What’s Happening with Insurers?

News and trends related to the insurance industry that could have impact on repairers

By John Yoswick

What’s happening in the world of auto insurance can have a day-to-day impact for collision repairers.

For example, here’s good news if you prefer claims being paid for by Progressive Insurance or Geico, and less positive news if you prefer those covered by State Farm. Progressive saw another year of stunning growth in premiums and market share in 2019, outpacing even Geico. That growth came largely at the expense of State Farm’s market share.

Despite the incredible growth of Geico and Progressive over the past 15 years, State Farm until two years ago had been mostly unaffected, maintaining a firm hold on its No. 1 spot, with a steady 18 percent share of the U.S. personal auto insurance market, while smaller competitors slowly lost customers to Flo and the Gecko. But it’s been a different story since 2018. In that year, State Farm’s premium growth remained practically flat over the prior year while Geico grew its total premiums almost 12 percent, and Progressive wrote nearly 19 percent more in premiums. The result was an unprecedented loss of more than a full percentage point of State Farm’s market share to its competitors. A single percentage point of market share may not sound like a lot, but it represents more than $2.5 billion dollars in premiums written.

In the 2019 auto insurance premium data released this year by the National Association of Insurance Commissioners (NAIC), State Farm once again lost another 1 percentage point of personal auto insurance market share. While Geico saw its total premiums rise 5.5 percent from 2018 to 2019, and Progressive’s total premiums increased 14.7 percent, State Farm saw its total premiums drop 2.6 percent, leaving the insurer with just over 16 percent of the auto insurance market, its lowest share in decades.

Insurance industry analyst Brian Sullivan said he also sees State Farm at a “crossroads.”

“No company has ever lost a full point point of market share [in a single year] in auto insurance. State Farm has bounced back before. But this feels different,” Sullivan said.

While it’s unlikely Geico and Progressive’s growth rates will continue unabated, Sullivan noted, if they did, they would both catch up to State Farm by 2021.

“State Farm has to do something bold, though bold is not what they do,” Sullivan said. “They are going to have to break the mold. Sell direct [rather than just through agents]. Lower their expenses. Change the way they do claims. Something big.”

Progressive, currently the third largest insurer in the country, once again grew the fastest in 2019 among the 25 largest insurers in the country, jumping from 10.9 percent market share in 2018 to 12.3 percent last year.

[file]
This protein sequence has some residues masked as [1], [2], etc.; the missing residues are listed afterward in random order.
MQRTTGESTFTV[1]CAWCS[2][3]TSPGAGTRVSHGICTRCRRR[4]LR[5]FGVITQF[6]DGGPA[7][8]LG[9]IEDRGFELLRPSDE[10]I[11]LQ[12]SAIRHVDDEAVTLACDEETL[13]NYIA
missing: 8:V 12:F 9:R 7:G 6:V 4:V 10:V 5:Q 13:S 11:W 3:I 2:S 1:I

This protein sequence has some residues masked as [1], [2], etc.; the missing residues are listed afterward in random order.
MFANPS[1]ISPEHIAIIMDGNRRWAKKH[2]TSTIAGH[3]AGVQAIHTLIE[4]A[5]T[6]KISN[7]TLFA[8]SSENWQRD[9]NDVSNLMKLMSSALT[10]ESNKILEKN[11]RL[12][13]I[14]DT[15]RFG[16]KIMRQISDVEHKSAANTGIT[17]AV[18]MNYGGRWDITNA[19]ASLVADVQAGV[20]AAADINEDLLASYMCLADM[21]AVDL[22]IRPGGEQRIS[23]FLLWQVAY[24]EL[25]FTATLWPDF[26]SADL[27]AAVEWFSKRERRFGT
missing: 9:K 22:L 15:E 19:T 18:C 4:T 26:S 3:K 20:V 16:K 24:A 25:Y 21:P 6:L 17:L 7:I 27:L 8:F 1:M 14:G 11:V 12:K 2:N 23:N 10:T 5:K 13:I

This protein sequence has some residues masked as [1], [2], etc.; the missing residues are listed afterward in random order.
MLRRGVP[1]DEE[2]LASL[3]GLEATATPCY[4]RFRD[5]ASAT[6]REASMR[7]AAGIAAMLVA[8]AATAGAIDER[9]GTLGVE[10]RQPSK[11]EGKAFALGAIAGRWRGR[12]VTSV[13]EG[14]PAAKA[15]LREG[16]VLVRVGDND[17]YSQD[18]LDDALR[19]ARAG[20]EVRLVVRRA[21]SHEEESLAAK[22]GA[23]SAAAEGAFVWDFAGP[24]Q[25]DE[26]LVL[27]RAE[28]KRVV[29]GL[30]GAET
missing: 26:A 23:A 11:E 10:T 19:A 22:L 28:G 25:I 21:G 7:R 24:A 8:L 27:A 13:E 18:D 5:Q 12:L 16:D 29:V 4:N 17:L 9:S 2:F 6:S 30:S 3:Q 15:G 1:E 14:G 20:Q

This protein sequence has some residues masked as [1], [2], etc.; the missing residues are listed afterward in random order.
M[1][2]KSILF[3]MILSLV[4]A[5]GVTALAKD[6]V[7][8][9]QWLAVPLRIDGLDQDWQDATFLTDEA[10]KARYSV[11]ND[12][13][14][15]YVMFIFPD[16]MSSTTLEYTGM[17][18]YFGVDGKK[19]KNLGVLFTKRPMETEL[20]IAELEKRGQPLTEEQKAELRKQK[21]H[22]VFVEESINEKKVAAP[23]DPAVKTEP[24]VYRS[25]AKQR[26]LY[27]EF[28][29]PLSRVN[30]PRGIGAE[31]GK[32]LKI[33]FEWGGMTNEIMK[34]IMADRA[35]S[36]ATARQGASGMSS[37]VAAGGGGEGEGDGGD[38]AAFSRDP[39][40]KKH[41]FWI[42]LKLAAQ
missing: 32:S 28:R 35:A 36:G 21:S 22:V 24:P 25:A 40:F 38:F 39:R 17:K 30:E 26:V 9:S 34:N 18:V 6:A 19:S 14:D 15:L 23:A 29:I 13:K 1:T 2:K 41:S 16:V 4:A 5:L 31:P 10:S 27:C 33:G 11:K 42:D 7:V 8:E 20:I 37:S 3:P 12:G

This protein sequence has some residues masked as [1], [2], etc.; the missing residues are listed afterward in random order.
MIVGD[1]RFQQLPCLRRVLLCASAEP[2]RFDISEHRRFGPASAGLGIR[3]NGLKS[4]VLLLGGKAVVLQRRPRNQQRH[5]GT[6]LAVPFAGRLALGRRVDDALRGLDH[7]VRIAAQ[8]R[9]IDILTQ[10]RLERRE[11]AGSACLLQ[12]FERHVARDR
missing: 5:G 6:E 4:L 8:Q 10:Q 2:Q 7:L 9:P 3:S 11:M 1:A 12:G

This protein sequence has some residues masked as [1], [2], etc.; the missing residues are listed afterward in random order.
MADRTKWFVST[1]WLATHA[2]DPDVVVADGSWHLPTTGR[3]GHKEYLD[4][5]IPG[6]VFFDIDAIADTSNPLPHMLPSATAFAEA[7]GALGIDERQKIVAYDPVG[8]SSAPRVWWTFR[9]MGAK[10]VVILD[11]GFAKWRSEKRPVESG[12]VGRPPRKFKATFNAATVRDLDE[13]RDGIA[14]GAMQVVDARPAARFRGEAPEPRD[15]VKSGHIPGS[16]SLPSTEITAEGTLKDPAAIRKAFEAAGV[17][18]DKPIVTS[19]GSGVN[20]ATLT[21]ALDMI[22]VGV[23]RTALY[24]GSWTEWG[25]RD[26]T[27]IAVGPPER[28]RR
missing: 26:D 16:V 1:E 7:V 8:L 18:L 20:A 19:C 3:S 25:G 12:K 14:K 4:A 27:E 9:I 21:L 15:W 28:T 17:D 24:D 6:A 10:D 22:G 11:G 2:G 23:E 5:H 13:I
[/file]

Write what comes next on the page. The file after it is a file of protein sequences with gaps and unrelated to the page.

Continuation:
But the growth rate of the second largest insurer, Geico, has outpaced all others over the past decade, with Geico gaining 5.6 percent of market share since 2009, compared to Progressive’s 4.8 percent gain.

Others gaining market share last year included Allstate (No. 4) and USAA (No. 5), American Family (No. 9) and Travelers (No. 10).

That contrasts with companies like Farmers (No. 7) and Nationwide (No. 8), which have been slowly losing market share over the past 10 years, each giving up more than 2 percent market share to their competitors.

Combined, the Top 10 insurers collected 73 percent of the $253 billion in annual personal auto insurance premiums paid by American drivers in 2019, according to the NAIC numbers. That is up from 68 percent a decade ago. The top four largest insurers — State Farm, Geico, Progressive and Allstate — together now control more than half (51.5 percent) of the entire auto insurance market.

Grading the insurers

For body shops who see in a difference in how some insurance companies handle claims compared to others, the annual “Insurer Report Card,” offers a way to help them communicate that to drivers who during a tough economy may be shopping for insurance.

CRASH Network’s 2020 “Insurer Report Card” found that shops tended to give smaller and regional companies better marks. The five highest-graded insurance companies, for example, included North Carolina Farm Bureau (the only company to receive an “A+”), Erie Insurance (A-), Acuity Insurance (B+) and Oregon Mutual (B+). Those four companies were in the Top 10 the last time the “Insurer Report Card” was conducted, in 2017.

Among the 10 largest private auto insurance carriers, only one — Travelers (ranked #49 with a “C+”) — was among the top 50 in this year’s survey rankings. Three of the largest insurers — Geico, Liberty Mutual/Safeco and Allstate — received a “C-“ and were among the 11 lowest-graded insurers.

More than 1,000 shops participated in the 2020 “Insurer Report Card,” grading as many as 30 insurers in their state on a scale from “A+” to “F” in terms of how well each company’s “policies, attitude and payment practices ensure quality repairs and customer service for motorists.” In all, the survey reported grades for 79 insurance companies, findings that could help introduce consumers to insurance companies they might not be as familiar with but that offer superior claims service, according to shops.

Participating shops were also asked to identify the insurer direct repair programs in which they participate. For the Big 10 largest personal auto insurers, their DRP facilities awarded them, on average, a grade two-thirds higher than non-DRP shops awarded the same insurer. USAA saw the biggest such difference, with its DRP shops giving the company an “A-” compared to the “C+” USAA received from shops not participating in the company’s direct repair program. American Family, however, stood out here for a different reason: Its DRP shops gave that insurer a “C,” no better a grade than the subset of shops that aren’t part of American Family’s DRP gave the insurer.